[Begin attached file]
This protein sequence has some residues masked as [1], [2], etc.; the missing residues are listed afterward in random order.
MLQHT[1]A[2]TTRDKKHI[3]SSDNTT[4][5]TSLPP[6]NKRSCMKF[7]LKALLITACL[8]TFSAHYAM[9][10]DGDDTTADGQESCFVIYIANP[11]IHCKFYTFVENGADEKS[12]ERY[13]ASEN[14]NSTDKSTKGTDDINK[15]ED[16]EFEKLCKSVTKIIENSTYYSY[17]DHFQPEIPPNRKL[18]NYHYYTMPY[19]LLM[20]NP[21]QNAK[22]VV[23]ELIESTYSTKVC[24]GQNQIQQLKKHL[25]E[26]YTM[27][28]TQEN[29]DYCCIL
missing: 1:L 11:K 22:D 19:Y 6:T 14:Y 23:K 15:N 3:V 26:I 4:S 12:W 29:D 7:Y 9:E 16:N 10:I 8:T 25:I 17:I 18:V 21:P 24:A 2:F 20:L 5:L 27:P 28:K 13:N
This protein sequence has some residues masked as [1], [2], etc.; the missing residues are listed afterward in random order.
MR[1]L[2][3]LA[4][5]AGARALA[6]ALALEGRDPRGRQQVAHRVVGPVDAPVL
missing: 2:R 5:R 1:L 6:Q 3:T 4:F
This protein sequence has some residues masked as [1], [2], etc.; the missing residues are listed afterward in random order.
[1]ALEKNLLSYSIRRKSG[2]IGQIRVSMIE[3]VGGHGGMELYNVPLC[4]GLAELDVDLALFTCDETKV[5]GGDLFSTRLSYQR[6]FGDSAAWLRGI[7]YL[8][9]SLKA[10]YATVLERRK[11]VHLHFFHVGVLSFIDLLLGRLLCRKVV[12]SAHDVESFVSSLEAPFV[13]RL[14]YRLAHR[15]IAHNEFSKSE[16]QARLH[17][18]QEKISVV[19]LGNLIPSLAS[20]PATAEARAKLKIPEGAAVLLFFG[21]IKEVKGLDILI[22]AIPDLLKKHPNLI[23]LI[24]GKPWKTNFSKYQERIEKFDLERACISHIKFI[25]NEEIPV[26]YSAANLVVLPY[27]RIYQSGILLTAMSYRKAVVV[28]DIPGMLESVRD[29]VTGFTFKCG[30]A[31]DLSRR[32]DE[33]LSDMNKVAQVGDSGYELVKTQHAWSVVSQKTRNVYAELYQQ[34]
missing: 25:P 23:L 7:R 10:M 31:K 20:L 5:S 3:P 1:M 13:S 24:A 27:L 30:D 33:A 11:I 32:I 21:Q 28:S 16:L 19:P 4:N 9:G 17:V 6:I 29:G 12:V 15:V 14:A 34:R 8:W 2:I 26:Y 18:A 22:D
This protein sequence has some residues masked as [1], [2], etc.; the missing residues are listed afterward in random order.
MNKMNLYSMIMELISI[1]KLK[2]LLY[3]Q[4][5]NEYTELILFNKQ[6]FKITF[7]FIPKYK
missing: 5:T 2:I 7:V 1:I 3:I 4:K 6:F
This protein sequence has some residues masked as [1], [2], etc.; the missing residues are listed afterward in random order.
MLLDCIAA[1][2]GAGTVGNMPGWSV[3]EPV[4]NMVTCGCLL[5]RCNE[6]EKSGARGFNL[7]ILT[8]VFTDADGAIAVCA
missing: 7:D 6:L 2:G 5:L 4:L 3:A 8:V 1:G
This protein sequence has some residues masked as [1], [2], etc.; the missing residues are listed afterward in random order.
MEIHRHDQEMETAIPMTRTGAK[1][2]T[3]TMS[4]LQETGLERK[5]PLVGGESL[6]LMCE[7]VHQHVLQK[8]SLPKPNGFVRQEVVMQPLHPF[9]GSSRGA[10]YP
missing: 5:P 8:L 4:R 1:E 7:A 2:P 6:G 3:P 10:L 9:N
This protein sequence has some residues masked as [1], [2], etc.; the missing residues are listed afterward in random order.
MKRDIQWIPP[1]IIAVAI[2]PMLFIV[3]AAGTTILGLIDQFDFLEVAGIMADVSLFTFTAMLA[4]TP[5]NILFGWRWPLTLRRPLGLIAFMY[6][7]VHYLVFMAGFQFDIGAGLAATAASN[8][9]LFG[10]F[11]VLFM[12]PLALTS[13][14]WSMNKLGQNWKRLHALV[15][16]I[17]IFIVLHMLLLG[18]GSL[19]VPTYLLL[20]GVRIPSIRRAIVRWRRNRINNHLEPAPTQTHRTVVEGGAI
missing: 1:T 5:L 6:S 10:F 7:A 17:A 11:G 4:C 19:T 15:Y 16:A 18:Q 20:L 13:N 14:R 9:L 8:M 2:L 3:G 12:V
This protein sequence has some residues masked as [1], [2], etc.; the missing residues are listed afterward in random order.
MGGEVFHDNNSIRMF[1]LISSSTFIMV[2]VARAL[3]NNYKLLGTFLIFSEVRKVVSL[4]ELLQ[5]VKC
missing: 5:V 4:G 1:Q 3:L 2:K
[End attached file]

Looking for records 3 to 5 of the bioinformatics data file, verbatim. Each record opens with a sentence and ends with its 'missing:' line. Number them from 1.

This protein sequence has some residues masked as [1], [2], etc.; the missing residues are listed afterward in random order.
[1]ALEKNLLSYSIRRKSG[2]IGQIRVSMIE[3]VGGHGGMELYNVPLC[4]GLAELDVDLALFTCDETKV[5]GGDLFSTRLSYQR[6]FGDSAAWLRGI[7]YL[8][9]SLKA[10]YATVLERRK[11]VHLHFFHVGVLSFIDLLLGRLLCRKVV[12]SAHDVESFVSSLEAPFV[13]RL[14]YRLAHR[15]IAHNEFSKSE[16]QARLH[17][18]QEKISVV[19]LGNLIPSLAS[20]PATAEARAKLKIPEGAAVLLFFG[21]IKEVKGLDILI[22]AIPDLLKKHPNLI[23]LI[24]GKPWKTNFSKYQERIEKFDLERACISHIKFI[25]NEEIPV[26]YSAANLVVLPY[27]RIYQSGILLTAMSYRKAVVV[28]DIPGMLESVRD[29]VTGFTFKCG[30]A[31]DLSRR[32]DE[33]LSDMNKVAQVGDSGYELVKTQHAWSVVSQKTRNVYAELYQQ[34]
missing: 25:P 23:L 7:R 10:M 31:K 20:L 5:S 3:P 1:M 13:S 24:A 27:L 30:D 33:A 11:I 32:I 21:Q 28:S 16:L 19:P 4:N 9:G 17:V 6:I 29:G 12:V 15:V 14:A 34:R 8:W 2:I 26:Y 18:A 22:D
This protein sequence has some residues masked as [1], [2], etc.; the missing residues are listed afterward in random order.
MNKMNLYSMIMELISI[1]KLK[2]LLY[3]Q[4][5]NEYTELILFNKQ[6]FKITF[7]FIPKYK
missing: 5:T 2:I 7:V 1:I 3:I 4:K 6:F
This protein sequence has some residues masked as [1], [2], etc.; the missing residues are listed afterward in random order.
MLLDCIAA[1][2]GAGTVGNMPGWSV[3]EPV[4]NMVTCGCLL[5]RCNE[6]EKSGARGFNL[7]ILT[8]VFTDADGAIAVCA
missing: 7:D 6:L 2:G 5:L 4:L 3:A 8:V 1:G